||1RC4CA155844-01 Interpret this number
||Baylor College Of Medicine
||Comparative Effectiveness of Screening and Surveillance Endoscopy
DESCRIPTION (provided by applicant): The comparative effectiveness (CE) of screening endoscopy in patients with GERD symptoms (vs. no screening) or among different surveillance strategies (frequency, intensity) is unclear due to lack of strong evidence-based findings for GERD or Barrett's esophagus (BE) population at risk of EA. Furthermore, it is unclear if patients or providers will accept or embrace any of these strategies irrespective of their effectiveness. Screening and surveillance is expensive and has risks. Therefore, it is imperative to establish the CE as well as patient- and provider- risk perceptions, outcome expectancies and affective responses of these practices to support or refute the validity of expert recommendations (and clinical policies that derive from them). There have been no cohort studies of at risk populations addressing the CE of screening or surveillance endoscopy, and there have been no in depth studies to examine determinants of decision making in screening or surveillance. Our proposed study has the following Aims. Aim #1. To compare the risk (detection rate) and outcomes (stage, treatment, survival) of EA among patients undergoing different intensity of screening (vs. none) and surveillance endoscopy (none, once every 2 yrs, once every 3 yrs). We will explain the effect of screening and surveillance endoscopy on EA by estimating likelihood of: 1) early stage EA; 2) curative treatments for EA; and 3) mortality. Aim #2. To identify predictors of desired outcomes of EA (low incidence and low EA mortality). Potential predictors include demographic features (e.g., age), GERD features (e.g., duration), interventions (e.g., PPI, ASA/NSAID; fundoplication; ablation), and other BE risk factors (e.g., obesity, smoking). Aim #3. To elicit patients' and physicians' risk perceptions, outcome expectancies and affective responses to alternative endoscopic screening and surveillance strategies. Data from these in-depth qualitative interviews will be used to inform the design of potential interventions to enhance the dissemination and implementation of the key findings from this CE research. We propose a study with a mixed methods approach where we will (1) use secondary databases (VA and VA- Medicare linked datasets for 2000-08) to examine CE of screening and surveillance in an observational study cohort (an estimated 100,000 patients with GERD, 15,000-20,000 with BE, and 2000-3000 with EA); (2) conduct a detailed structured electronic medical record (EMR) review on a national sample of patients using VA electronic medical records to verify all EA cases, identify cancer stage, cancer-targeted therapy, and validate the screening and surveillance endoscopy; and (3) generate qualitative data from in depth interviews on patient and provider preferences and rational and behavioral utilities to explain some of the cohort study findings and inform the recommendations resulting from this research.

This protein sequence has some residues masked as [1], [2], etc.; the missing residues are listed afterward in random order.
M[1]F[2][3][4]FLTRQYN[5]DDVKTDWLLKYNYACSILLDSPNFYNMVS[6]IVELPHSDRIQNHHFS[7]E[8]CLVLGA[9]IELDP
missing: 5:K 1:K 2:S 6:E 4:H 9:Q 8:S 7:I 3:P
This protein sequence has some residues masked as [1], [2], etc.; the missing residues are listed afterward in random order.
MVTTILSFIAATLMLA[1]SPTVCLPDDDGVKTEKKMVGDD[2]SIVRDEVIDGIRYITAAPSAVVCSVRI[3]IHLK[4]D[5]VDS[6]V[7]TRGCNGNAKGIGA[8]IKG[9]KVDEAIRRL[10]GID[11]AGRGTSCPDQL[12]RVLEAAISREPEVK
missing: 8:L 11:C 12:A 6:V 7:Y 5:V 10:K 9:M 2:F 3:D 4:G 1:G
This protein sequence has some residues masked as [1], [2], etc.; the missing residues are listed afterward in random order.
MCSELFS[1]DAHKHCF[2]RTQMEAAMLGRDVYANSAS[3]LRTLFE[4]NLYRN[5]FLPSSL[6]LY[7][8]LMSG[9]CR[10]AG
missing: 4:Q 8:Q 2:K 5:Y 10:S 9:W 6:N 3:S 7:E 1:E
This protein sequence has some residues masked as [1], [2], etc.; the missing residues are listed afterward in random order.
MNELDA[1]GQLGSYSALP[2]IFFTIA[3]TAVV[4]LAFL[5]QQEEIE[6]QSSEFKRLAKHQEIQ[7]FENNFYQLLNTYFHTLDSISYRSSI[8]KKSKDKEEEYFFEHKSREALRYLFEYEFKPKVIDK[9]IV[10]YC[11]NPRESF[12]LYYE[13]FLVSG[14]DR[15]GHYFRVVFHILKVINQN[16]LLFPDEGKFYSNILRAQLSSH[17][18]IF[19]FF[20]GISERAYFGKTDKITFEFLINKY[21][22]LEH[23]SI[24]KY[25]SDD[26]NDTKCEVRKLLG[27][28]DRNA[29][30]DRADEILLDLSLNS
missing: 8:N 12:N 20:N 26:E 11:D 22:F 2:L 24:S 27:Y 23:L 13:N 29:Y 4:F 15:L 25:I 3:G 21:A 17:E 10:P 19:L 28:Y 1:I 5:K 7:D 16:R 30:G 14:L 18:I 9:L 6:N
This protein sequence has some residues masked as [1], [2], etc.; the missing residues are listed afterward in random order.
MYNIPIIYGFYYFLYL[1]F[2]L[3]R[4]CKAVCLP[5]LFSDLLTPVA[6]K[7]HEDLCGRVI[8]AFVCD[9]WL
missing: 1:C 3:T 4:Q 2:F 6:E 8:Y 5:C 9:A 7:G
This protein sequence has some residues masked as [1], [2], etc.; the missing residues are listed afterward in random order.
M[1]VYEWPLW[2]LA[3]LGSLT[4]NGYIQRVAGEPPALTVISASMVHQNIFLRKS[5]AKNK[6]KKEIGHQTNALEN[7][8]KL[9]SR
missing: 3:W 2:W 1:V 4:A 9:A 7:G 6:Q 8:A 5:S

PUBLIC HEALTH RELEVANCE: The benefits of performing endoscopy in patients with gastroesophageal reflux is unclear or with Barrett's esophagus. This study proposed to compare different practices of performing endoscopy (none, once a year, once every two years, etc.), and evaluate the benefit of these practices on early detection of esophageal cancer, as well as treatment and survival of patients with esophageal cancer.
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